With the San Francisco Giants having signed catcher Buster Posey to a long-term deal, the Giants have a number of key pieces locked up for the foreseeable future, with Posey, and pitchers Matt Cain and Madison Bumgarner all in San Francisco for the next several years.
But the Giants brass will have a major decision to make this year and again in a couple more. This is the last year of the Tim Lincecum two-year, $44-million deal he signed, meaning he'll be a free agent at the end of year. Third baseman Pablo Sandoval's extension will be up at the end of next year, giving Giants management another tough decision.
What to do? The Lincecum situation is a lot more cut and dry -- a good performance this season will translate into a big contract, either with the Giants or elsewhere. Even with a strong 2013, I would expect the Giants to be cautious with Lincecum. Having already assigned nearly $300 million to Posey and Cain for the better part of the next decade, it wouldn't be surprising to hear they might not have the money to sign Lincecum to a huge, long-term contract. Given Lincecum's preference for shorter term deals -- so far, anyway -- the Giants might get away with something reasonable to retain Lincecum -- maybe a three-year, $40 to $50 million deal. At least it will give both Lincecum and the team time to prove that 2012 really was a fluke.
The team will have a much tougher decision on Sandoval. On the plus side, Sandoval appears to be one of those talents who was born to hit a baseball. On the negative side is his plus size. Sandoval is quickly entering that "eating his way out of league" discussion. Do the Giants really want to sign a 300-pound third baseman to a long-term, big-money deal? Management can't be happy with Sandoval's "I'll get my weight under control in a couple years" comment, which means he won't get into shape until his walk year. It's not what you want to hear from a possible franchise player.
In my opinion, I wouldn't make any huge commitments to either player. Both still need to prove they are elite-level players, both now and going forward.
How good is Sharks general manager Doug Wilson? Not only has he made several, well-timed moves -- trades to pick up draft picks -- he still has the Sharks in playoff contention.
There was a thought as San Jose has struggled in this lockout-shortened season that Wilson would blow up the team and go into a full rebuilding mode. Things weren't looking good as he dealt defenseman Douglas Murray to Pittsburgh. The thought was that was just the first shoe to drop. Since then, however, the Sharks have won four in a row, are in the sixth spot if the playoffs started today and still have a shot to move up to as high as a No. 4 seed.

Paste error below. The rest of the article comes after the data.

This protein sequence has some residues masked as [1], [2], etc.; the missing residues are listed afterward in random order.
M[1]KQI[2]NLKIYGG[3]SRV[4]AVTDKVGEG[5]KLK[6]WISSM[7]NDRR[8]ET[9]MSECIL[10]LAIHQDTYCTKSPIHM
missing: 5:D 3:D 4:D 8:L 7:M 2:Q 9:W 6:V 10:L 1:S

All the while, Wilson continues to wheel and deal. He sent an underperforming Ryane Clowe to the New York Rangers Tuesday for draft picks and then flipped a conditional draft pick to reacquire former Sharks defenseman Scott Hannan and another draft choice for rugged forward Raffi Torres, one of the toughest -- and some might say dirtiest -- players in the NHL.
It's not often a team trades away major pieces and still stays in the playoff hunt. That is a testament to Wilson.
Speaking of GMs, is there any area in the country that has better general managers than those plying their trade here in the Bay Area? San Francisco Giants GM Brian Sabean, the longest tenured GM in Major League Baseball, has brought two World Series title to the city by the Bay.
Across that small expanse of water is Oakland A's GM Billy Beane, who has done more with less than any general manager probably in history. The jury is still out on the A's neighbor, Golden State Warriors' GM Bob Myers, but considering the Warriors are in a good position to make the playoffs this season, it appears Myers knows what he is doing.
Oakland's other tenant, the Raiders, had a mess to deal with when Reggie McKenzie took over the head man spot. The early returns have not been all that great, but give the man some time. He was very well regarded in Green Bay and, considering the depths the Raiders have been in, it's going to take a few years for McKenzie to turn around that ship.
Then there is San Francisco 49ers GM Trent Baalke, who has only returned the 49ers to their former glory and turned the team back into a Super Bowl contender in just a few short years.
Cal Hi Sports released its final girls' basketball poll last week and a couple of San Mateo County teams got a mention.
The Burlingame girls, which won their first Central Coast Section title since 1988, was ranked 16th in the state in Division III.
The Menlo School girls, which won their first CCS title since 1995, was ranked No. 12 in Division IV.
Sacred Heart Prep has some coaching openings for the fall sports season. The Gators are looking for football assistant coaches at both the varsity and frosh-soph levels, in addition to a head coach for the girls' frosh-soph volleyball team.
Interested applicants should contact Sacred Heart Prep athletic director Frank Rodriguez at firstname.lastname@example.org or 650-473-4031.
Menlo-Atherton has coaching openings for both girls' water polo and wrestling head coaches. Interested applications should contact co-athletic directors Steven Kryger (email@example.com) or Paul Snow (firstname.lastname@example.org) or call 650-322-5311.
Notre Dame-Belmont is looking for the following coaches: junior varsity tennis, assistant varsity tennis and assistant freshman volleyball coaches. For more information, contact athletic director Jason Levine at email@example.com.
Nathan Mollat can be reached by email: firstname.lastname@example.org or by phone: 344-5200 ext. 117. He can also be followed on Twitter @CheckkThissOutt.